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Chris Noel




Chris Noel was born July 2, 1941 in West Palm Beach, FL. She was an American actress and Vietnam Veterans Activist. She is best known by veterans of the Vietnam war for her work on the Armed Forces Radio and Television Service as the “Voice of Vietnam”. Chris Noel made frequent visits to troops and was shot down twice in helicopters. Her radio program A Date With Chris was one of Armed Forces Radio’s most popular shows and is remembered by many Vietnam veterans.

In addition to her work on radio during the Vietnam War, she toured the country eight times, including twice with Bob Hope. Her interest in that war’s military personnel began with her visit to a San Francisco VA hospital in 1965. She said, “That was the moment. I prayed to God to help me help young men in war.”

Chris Noel’s 1987 autobiography, A MATTER OF SURVIVAL, recounted her work with veterans and her own recovery from PTSD.

In 1993, she opened a shelter in Boynton Beach, FL providing space for 10 – 12 veterans at a time.

Chris Noel went to war in Vietnam dressed in a miniskirt and emerged four years later physically intact, but scarred. She spent the war behind a microphone rather than a rifle as the Voice of Vietnam, hosting a U.S. Armed Forces Radio program called A Date With Chris.

The wounds she suffered were psychological and painful. Returning stateside these wounds of war festered, Chris Noel explained, like those of thousands of returning veterans, in a climate of misunderstanding and rejection.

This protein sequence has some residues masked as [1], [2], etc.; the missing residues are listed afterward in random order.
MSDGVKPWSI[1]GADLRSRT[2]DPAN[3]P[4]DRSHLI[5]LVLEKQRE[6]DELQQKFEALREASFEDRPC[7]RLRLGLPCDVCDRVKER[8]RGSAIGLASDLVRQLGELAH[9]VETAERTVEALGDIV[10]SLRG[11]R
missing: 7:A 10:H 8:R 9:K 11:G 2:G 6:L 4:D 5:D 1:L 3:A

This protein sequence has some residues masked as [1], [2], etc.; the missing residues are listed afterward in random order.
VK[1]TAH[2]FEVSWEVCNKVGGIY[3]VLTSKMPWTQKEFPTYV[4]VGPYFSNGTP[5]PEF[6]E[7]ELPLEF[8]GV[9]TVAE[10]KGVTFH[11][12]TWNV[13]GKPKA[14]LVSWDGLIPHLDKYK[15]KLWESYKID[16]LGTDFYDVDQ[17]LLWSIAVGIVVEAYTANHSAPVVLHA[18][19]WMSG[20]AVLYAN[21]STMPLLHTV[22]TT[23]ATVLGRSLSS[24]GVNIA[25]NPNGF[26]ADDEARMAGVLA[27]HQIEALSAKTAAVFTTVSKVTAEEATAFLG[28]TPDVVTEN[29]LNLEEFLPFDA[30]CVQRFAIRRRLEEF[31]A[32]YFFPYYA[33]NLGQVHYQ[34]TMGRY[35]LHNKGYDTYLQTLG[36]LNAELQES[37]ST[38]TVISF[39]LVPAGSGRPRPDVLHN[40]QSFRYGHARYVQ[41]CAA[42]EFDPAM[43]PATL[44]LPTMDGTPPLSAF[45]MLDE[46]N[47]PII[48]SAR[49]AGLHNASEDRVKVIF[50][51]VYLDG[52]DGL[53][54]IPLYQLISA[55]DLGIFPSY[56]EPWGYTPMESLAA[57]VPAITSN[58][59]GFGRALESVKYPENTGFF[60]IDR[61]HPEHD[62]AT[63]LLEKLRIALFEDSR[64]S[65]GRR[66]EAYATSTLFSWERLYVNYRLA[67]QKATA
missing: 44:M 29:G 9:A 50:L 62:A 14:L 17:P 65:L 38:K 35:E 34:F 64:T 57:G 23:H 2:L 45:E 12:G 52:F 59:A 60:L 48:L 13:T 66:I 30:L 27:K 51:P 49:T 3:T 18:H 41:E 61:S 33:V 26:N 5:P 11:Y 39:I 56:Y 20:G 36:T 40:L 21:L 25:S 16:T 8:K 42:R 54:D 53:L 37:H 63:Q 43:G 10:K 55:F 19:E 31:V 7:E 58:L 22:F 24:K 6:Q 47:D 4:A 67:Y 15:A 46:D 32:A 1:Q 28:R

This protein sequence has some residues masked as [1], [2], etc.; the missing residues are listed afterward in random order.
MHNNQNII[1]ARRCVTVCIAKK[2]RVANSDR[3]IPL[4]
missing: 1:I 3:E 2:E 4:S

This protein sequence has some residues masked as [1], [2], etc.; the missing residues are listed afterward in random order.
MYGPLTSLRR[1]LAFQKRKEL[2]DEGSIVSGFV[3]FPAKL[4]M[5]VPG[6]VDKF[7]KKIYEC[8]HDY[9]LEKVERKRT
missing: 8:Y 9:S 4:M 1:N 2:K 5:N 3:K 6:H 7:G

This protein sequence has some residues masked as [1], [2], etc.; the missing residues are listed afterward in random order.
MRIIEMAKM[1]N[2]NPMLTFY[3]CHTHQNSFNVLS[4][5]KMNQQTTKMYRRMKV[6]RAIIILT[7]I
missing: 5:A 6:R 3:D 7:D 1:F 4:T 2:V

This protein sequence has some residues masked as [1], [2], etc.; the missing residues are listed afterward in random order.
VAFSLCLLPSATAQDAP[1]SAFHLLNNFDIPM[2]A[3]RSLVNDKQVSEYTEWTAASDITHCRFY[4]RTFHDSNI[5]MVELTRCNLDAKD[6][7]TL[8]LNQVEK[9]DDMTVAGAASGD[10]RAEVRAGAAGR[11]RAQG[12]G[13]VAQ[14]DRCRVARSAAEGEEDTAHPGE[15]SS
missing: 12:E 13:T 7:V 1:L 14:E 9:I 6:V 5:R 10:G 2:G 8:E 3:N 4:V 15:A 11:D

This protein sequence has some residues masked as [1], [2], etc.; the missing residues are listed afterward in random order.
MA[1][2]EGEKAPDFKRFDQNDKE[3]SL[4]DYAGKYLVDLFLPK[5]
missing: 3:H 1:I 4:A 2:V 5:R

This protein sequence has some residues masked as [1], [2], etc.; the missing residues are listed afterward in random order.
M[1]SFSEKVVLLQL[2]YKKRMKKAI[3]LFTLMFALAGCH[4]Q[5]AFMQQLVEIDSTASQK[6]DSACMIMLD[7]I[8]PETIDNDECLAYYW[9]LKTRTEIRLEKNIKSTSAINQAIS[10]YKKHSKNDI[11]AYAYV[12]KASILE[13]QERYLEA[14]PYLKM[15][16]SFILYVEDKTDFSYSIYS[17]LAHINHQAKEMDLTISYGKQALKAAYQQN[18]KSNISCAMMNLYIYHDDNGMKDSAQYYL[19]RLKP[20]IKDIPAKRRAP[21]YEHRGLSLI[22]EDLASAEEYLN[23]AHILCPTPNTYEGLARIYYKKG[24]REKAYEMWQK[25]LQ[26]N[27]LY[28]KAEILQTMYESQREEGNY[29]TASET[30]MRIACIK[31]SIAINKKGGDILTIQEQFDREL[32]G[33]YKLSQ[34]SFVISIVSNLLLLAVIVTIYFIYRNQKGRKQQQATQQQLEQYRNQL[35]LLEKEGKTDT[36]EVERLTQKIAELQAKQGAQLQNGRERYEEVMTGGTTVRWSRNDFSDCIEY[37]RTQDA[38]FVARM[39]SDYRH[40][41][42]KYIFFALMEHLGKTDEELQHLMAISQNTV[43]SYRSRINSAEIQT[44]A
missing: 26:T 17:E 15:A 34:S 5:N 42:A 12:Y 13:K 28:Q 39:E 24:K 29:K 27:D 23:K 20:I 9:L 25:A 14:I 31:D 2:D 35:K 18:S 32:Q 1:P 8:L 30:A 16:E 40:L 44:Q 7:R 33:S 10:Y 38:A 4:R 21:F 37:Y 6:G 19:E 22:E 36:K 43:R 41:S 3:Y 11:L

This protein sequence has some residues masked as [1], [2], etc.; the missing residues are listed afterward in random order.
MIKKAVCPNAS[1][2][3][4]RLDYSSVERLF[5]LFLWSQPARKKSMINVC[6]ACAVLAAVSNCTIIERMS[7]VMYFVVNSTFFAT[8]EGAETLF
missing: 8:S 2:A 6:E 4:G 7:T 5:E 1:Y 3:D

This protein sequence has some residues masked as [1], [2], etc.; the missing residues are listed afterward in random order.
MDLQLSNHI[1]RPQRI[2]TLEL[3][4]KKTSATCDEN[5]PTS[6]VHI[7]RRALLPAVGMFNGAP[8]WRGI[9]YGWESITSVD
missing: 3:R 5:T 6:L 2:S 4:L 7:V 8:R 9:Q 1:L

Chris Noel witnessed the war firsthand. Seasickness, depression and loneliness plagued her, but Noel remained ever the morale-booster.

“I always said I was like a rock pillar. I had to be strong for these guys and never break down and show I was scared or tired.”

“Other people have been in war,” Chris Noel said. “And, yes, war causes a lot of trauma. But not everyone in Vietnam fought, and not everybody saw dead people, and not everybody killed. It was the attitudes of the people back here that caused me trouble.”

Like many veterans, she gave up a lot for Vietnam. And like others, leaving the experience behind has been almost as difficult as going through it. But with the help of the former soldiers she once helped through the war, Chris Noel, turned her life around.

She received the first Distinguished Vietnam Veterans Awards from the National Vietnam Veterans Network in Washington D.C.

“My dreams are finally coming true,” she said. “A lot of things are coming to fruition.”

Chris Noel became a self-styled Vietnam Veterans activist who works with juvenile law breakers in Palm Beach County, and with veterans organizations throughout South Florida and across the nation.

She was a comforting presence in Vietnam as host of the nightly A Date With Chris program. She provided GIs with a touch of home and reality.

“No matter what happened,” she said, “I stayed bubbly. Miss Sunshine. Miss Christmas.”

In 1966, Chris Noel and a group of celebrities toured several Veterans Administration hospitals in California.

“We were going through a ward where there were double and triple amputees,” Noel remembered. “All of them were so young and so brave. It blew me away. The other members of the group were crying by the time we left.”